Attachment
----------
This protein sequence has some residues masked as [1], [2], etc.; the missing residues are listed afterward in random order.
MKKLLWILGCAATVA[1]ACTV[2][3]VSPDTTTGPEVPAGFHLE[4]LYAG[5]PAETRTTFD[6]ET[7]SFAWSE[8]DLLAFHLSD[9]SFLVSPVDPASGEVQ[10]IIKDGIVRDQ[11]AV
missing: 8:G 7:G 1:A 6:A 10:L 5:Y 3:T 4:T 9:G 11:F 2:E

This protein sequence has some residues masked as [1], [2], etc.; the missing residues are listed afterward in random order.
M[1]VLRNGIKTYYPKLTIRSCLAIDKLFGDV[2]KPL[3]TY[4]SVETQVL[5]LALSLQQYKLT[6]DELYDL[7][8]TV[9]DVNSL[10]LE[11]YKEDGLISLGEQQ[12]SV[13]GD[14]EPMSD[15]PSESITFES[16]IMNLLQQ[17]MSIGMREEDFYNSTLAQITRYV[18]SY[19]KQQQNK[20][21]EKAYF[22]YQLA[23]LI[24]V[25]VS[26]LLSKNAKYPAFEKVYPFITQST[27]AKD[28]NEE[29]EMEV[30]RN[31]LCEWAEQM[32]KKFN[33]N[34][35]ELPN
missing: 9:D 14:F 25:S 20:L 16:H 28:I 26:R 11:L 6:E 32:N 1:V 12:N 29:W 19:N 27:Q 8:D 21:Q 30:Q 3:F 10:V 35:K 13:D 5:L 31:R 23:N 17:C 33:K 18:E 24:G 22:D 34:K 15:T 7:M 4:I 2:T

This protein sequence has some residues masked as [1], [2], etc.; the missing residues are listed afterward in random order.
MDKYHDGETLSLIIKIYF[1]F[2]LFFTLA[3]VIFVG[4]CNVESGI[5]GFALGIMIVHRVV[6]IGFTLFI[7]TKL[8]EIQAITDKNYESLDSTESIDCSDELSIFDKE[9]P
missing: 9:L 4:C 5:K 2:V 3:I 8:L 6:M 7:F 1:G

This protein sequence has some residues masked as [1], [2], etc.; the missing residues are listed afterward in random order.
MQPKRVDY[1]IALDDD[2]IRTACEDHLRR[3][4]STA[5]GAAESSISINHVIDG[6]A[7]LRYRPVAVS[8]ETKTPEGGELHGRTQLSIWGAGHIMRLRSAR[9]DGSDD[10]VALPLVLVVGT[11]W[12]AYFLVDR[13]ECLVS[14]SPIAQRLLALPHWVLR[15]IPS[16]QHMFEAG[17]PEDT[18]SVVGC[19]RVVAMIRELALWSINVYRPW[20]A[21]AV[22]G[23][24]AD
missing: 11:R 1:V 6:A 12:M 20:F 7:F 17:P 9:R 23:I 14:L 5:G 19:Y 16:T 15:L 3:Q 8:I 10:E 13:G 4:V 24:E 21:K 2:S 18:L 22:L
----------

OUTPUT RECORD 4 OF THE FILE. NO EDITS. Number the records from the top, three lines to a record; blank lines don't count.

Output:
This protein sequence has some residues masked as [1], [2], etc.; the missing residues are listed afterward in random order.
MQPKRVDY[1]IALDDD[2]IRTACEDHLRR[3][4]STA[5]GAAESSISINHVIDG[6]A[7]LRYRPVAVS[8]ETKTPEGGELHGRTQLSIWGAGHIMRLRSAR[9]DGSDD[10]VALPLVLVVGT[11]W[12]AYFLVDR[13]ECLVS[14]SPIAQRLLALPHWVLR[15]IPS[16]QHMFEAG[17]PEDT[18]SVVGC[19]RVVAMIRELALWSINVYRPW[20]A[21]AV[22]G[23][24]AD
missing: 11:R 1:V 6:A 12:M 20:F 7:F 17:P 9:R 23:I 14:L 5:G 19:Y 16:T 15:L 3:Q 8:I 10:E 13:G 4:V 24:E 21:K 2:S 18:L 22:L